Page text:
Found in Translation

Apparently only three percent of all books published in the English-speaking world are works in translation. Some small presses have made it their mission to change that. Reading another country’s literature not only enlarges our understanding of the wide world, but it sets free cultural resources that were once fenced in by language-barriers. So in the New Year’s self-improving spirit, here’s a list to get you started.

In January, Dalkey Archive is putting out Brazilian Ignacio de Loyola Brandão’s The Goodbye Angel (trans. Clifford E. Landers) described as a “cross between a noir and a Greek Tragedy” in an exploration of Brandão’s “great subject” of the city versus its inhabitants.

Europa will publish Luis Sepulveda’s Shadow of What We Were (trans. Howard Curtis) in February. Summoned by an anarchist called “The Shadow”, three ageing revolutionaries meet in Santiago to complete one final mission. In the sudden absence of The Shadow, it is the bumbling Coco Aravena to whom the others turn.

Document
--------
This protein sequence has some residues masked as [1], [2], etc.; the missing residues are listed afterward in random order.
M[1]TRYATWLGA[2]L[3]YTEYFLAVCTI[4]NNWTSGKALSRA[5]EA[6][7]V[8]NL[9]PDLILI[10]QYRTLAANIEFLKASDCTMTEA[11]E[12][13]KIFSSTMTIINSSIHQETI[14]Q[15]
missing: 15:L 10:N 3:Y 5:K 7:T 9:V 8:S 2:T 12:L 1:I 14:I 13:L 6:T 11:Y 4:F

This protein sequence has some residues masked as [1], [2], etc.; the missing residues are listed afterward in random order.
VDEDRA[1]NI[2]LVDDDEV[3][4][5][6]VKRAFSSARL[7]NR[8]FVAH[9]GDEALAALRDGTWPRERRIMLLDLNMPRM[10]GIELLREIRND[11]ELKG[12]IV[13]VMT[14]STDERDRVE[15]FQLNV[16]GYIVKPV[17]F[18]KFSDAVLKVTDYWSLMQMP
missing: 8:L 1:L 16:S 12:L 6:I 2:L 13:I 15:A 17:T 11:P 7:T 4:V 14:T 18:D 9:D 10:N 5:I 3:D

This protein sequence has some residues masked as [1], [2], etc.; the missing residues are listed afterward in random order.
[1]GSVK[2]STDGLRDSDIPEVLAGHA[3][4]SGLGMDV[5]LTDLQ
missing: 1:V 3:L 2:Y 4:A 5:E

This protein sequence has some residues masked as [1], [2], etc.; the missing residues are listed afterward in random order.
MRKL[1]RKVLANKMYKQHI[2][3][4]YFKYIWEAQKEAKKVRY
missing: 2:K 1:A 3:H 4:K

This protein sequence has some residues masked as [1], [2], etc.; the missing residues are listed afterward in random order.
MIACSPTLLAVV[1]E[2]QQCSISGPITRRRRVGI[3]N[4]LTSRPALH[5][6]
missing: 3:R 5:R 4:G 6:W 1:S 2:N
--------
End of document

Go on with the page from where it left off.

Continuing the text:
This March, Melville House is publishing Fiasco (trans. Tom Wilkinson) by Hungarian Nobel winner Imre Kertecz. Fiasco has been described as reminiscent of the works of Kafka and Camus and is set during Hungary’s almost seamless transition from Nazi to Communist occupation.

And in April, in Dasa Drndic’s Trieste (trans. Ellen Elias-Bursac) published by Quercus, an old woman sits in north-eastern Italy surrounded by fragments which form a collage (“employing a range of astonishing conceptual devices” says the publisher’s website) telling the story of the son fathered by an S.S. officer and stolen during the Second World War.

East European fiction often cannot avoid the yoke of totalitarian regimes, but those who enjoy a melancholy tempered by humor or cheek might try Bohumil Hrabal, whose novel Harlequin’s Millions was just released in English by Archipelago this past December.